MOUNT VERNON — Firefighters from four departments battled a fire off of Green Valley Road this morning which destroyed the house and kept firefighters on the scene for hours.
A passerby noticed flames and dark smoke coming from the two-story home at 11250 Cochran Road and called 9-1-1 around 8:30 this morning.
Madison Township firefighter/paramedic Wayne Altman said he also noticed the fire as he was driving home from work along Ohio 229.
“I was coming down 229 when I saw the smoke,” Altman said as he watched firefighters battle the blaze. Altman pulled into the driveway to see if he could help. He said an unknown good Samaritan was knocking on doors to make sure everyone was out of the house.
Mount Vernon Fire Department engine companies were the first crews on the scene. Central Ohio Joint Fire District Chief Joe Porter and MVFD Assistant Chief Chris Menapace arrived as well.
While Porter acted as incident commander, Menapace established firefighting operations and directed crews into the house to search for anyone inside.
The entire rear of the house was entirely involved in fire as more fire crews were called from mutual aid departments to bring manpower, and firefighting equipment.
“When I arrived, it was already cranking back here,” Altman said pointing at the rear of the burning house. “It had already reached the attic.”
Fredericktown Community Fire District responded with 11 firefighters, an engine, grass truck and a tanker. Assistant Chief Larry Schunke quickly began working on establishing a water supply from a nearby pond.
Once search crews determined no one was inside, the fire crews concentrated on an exterior attack while trying to establish enough water pressure to suppress the fire.
An engine company and firefighters from the Big Walnut Fire District responded as well, to join the group of 30 firefighters fighting the fire which had already involved most of the structure.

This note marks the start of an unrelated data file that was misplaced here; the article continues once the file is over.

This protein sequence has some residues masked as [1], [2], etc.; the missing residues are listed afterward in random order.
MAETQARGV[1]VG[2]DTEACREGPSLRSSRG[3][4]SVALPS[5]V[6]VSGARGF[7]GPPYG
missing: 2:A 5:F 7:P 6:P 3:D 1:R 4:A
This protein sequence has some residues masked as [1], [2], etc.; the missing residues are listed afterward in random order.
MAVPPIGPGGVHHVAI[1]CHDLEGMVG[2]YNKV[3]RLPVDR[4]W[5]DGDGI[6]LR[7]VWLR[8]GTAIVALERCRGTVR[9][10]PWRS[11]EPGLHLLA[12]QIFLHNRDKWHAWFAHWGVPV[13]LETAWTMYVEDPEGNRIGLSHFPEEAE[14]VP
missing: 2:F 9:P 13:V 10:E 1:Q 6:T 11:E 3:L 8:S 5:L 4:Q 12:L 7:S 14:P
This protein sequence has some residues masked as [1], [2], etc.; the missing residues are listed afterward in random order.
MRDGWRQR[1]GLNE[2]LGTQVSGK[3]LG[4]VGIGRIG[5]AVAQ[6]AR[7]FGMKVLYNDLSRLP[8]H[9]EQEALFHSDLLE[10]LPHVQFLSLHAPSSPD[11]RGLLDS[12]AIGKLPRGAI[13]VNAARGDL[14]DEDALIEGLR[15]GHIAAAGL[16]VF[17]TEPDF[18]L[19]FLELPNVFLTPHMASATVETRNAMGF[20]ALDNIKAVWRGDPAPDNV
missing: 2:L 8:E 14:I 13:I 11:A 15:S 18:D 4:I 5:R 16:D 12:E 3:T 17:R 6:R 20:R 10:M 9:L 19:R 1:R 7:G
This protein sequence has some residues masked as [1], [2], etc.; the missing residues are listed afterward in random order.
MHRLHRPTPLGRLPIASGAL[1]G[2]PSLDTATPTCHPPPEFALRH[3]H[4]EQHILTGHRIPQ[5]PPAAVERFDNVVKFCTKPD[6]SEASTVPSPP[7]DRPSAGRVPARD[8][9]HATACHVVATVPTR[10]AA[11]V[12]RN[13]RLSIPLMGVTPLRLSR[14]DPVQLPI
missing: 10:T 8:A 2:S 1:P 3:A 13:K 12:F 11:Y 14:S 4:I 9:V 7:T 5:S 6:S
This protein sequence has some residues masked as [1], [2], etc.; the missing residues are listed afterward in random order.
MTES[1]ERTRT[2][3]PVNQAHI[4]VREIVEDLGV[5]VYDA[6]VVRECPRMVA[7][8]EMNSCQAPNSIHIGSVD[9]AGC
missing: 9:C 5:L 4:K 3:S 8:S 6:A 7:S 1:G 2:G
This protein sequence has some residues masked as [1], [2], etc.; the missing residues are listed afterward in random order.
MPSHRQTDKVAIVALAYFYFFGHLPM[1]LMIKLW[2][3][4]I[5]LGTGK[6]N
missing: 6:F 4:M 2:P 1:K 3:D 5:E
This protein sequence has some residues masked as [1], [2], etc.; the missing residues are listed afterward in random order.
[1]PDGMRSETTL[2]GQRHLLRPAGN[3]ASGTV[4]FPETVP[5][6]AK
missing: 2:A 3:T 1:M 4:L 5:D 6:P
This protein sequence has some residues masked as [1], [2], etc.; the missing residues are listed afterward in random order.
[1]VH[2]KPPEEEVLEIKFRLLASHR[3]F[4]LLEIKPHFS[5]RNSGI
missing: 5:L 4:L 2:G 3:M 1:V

Loud pops could be heard from the garage as the fire reached a pick-up truck and boat inside. Before the garage and roof collapsed, winds drove the flames higher towards the northeast.
Homeowner Barry Gregg arrived as most of the house had already been destroyed by fire. Gregg said he had been alerted by the Knox County Sheriff’s Office that his house was on fire, while he was working at Rolls Royce.
Gregg said he and his wife, Katherine, finished building the house only five years ago. The three-bedroom house and its contents appeared to be a total loss.
Porter requested a State Fire Marshal investigator be sent to the scene to help establish a cause of the fire. Gregg said there was a woodburner towards the back of the house, but he had been careful about maintenance.
“I just had the chimney cleaned,” Gregg said. “I usually get that done twice a year.”
Schunke said five of the engines and tankers on the scene had already been emptied of water, as more water was pumped from the pond.
Firefighters used two portable pumps to draw a total of 700 gallons a minute from the pond while the water brought to the scene added an additional 8000 gallons to the total.
The water from the portable pump was pumped into Fredericktown Engine 419, and three hoselines carried the water hundreds of yards down the lane to firefighters on all sides of the house.
Porter declared the situation contained around 9:45, but fire crews remained on the scene throughout the morning. As firefighters continued clean up, Porter commented on the joint effort of the departments.
“The interdepartmental cooperation was wonderful,” Porter said. “That’s the way it should work.”
Coordination between the departments began even before crews arrived on the scene within minutes of each other.
“MVFD and COJFD crews did a primary and secondary search,” Porter said. “It took about ten minutes and we determined no one was inside.”
The Knox County Chapter of the American Red Cross brought sandwiches and drinks for the fire crews who were all still on the scene at 11 this morning.